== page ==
March 26, 2009

A thought-experiment to test IAM/IPM capabilities in the business arena

Patent examination is discussed in an interview with Bo Heiden (deputy director of CIP) in a recent blog post in IAM magazine by Joff Wild. The topic of the discussion is on how to handle the current backlog in patent offices around the world. “Beginning in the 1990s the number of applications [at the USPTO] boomed, with a record 495,095 submissions during 2008. The backlog of unresolved applications has grown apace, increasing by nearly 73 percent between fiscal years 2002 and 2007 to about 730,000.”, at least according to Public Integrity. This backlog means that companies are forced to do business with non-granted patent applications. Heiden argues that this makes the status quo into something similar to a de facto automatic issuance system and therefore raises a provocative thought-experiment of a patent system without patent examination by the patent office. The patent offices would then, in the words of Mr Heiden, be “rubber-stamping authorities which merely certify that all the legalities associated with an application have been complied with”. This provocative stance certainly started some debate both in the blog comments and in other blogs where it was also discussed whether this was the same point that Lemley is making in Rational Ignorance at the Patent Office.

Switching the Onus of IP Awareness to the Business Arena
However, my personal interpretation of the discussion was that the whole point of the thought-experiment was to emphasize that companies are currently not accepting their full responsibility when it comes to IP. The status quo of patent prosecution seems to some extent be a closed procedure between administrative bodies and patent departments rather than an integrated core function to govern corporate strategy. Hence, the an interesting question generated by the thought-experiment is; if the onus was on the business arena to assess inventiveness, industrial applicability and novelty, would the right holders feel more of an obligation to only bring to the market patents for those inventions that would truly be determined as “strong” and “valid” patents? Moreover, as Joff describes in the blog post, if there were severe penalties in place for those bringing suits based on non-inventive patents - people would remain wary of litigating unless they felt that they had a very strong case.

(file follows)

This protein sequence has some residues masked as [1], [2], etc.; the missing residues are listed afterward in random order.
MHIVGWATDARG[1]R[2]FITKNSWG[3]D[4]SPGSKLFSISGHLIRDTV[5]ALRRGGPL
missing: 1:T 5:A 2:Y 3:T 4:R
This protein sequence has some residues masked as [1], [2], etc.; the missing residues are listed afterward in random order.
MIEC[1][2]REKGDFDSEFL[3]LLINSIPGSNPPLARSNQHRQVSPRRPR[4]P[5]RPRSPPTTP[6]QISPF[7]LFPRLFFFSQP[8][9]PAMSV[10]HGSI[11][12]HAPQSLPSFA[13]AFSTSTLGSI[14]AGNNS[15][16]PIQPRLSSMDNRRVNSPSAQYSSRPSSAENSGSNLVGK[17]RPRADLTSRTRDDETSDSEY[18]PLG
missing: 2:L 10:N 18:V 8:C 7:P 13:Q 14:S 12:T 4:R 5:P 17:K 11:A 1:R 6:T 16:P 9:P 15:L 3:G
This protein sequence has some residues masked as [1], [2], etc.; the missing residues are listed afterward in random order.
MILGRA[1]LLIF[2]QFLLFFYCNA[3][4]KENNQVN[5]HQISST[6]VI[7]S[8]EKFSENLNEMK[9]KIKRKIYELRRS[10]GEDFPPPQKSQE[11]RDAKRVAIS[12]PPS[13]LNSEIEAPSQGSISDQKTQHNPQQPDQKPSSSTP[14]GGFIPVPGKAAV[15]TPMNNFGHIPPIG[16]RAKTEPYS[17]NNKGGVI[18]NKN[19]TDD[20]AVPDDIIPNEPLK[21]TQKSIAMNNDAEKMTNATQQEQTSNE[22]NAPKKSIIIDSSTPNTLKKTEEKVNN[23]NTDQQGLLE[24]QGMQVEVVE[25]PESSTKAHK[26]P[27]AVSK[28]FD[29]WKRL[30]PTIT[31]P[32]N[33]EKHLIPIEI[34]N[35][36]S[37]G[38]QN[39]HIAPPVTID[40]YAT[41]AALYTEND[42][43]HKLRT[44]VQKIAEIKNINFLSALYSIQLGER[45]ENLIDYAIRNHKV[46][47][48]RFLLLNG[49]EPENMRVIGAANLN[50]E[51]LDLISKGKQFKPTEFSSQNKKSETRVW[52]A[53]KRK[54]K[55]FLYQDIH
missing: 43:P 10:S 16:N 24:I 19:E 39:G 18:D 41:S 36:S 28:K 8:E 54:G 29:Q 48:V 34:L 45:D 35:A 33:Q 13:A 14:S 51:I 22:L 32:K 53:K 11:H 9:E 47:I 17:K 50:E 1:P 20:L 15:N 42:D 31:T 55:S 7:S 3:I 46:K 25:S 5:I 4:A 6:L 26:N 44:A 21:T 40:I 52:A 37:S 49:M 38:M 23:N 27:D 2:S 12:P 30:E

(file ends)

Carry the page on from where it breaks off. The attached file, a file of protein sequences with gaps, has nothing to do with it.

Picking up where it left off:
Patents in a Knowledge Economy
The traditional view of patents as means to block as only function is somewhat being replaced in the emerging knowledge economy as structural building blocks instead. This is especially evident in knowledge intensive industries such as IT or biotech, where the role of patents serve as an important vehicle to package information into value propositions for transfer. In my perspective, it is important to realize that ownership of information does not automatically increase in value the more that others are being excluded. On the contrary, due to the compatibility that often exists between claimed information and others’ claimed information - collectivization may often increase the total value, although separate building blocks of information may (or rather: often need to) be proprietary. Investments in, and governance of, intellectual asset and properties therefore have the potential to drive wealth and growth in a creative transformation of R&D into products, ventures, commercial transactions and new markets. Examples of this creative transformation includes;
• early-stage and venture incubators,
• technology transfer offices (TTOs),
• spin-out companies,
• standardization platforms
• open innovation

Moral Obligation to Establishing IAM/IPM Capabilities
Building, rather than blocking, needs to be recognized as the core function of patents in the knowledge economy to generate wealth and drive growth. This means that IP strategy needs to be fully aligned with corporate strategy (or the other way around) to achieve envisioned business goals. Obviously non-core IP is likely to emerge along the way providing opportunities for further value generation, such as new markets, spin-offs, licenses, etc. As Mr Heiden rightly argues in one of his comments in the blog discussion: “the real challenge for us IP professionals - to be relevant to business not the PTO.”

Furthermore, my prediction is that the required IP awareness in this new economy will generate norms that interpret not-invented-here mentality as immoral (due to the costs of developing something yourself as opposed to license-in the technology).

These are certainly interesting times to follow the norm development within the IAM/IPM sphere in many industries.

Tobias Thornblad
(Follow me on Twitter)

Patent Examination in the Knowledge Economy, and other IAM/IPM capability topics, will be discussed further by prominent IP thought-leaders during CIP FORUM 2009, 6-9 Sep, Gothenburg, Sweden.

Recent article about another way to solve the patent backlog: Crowd-sourcing

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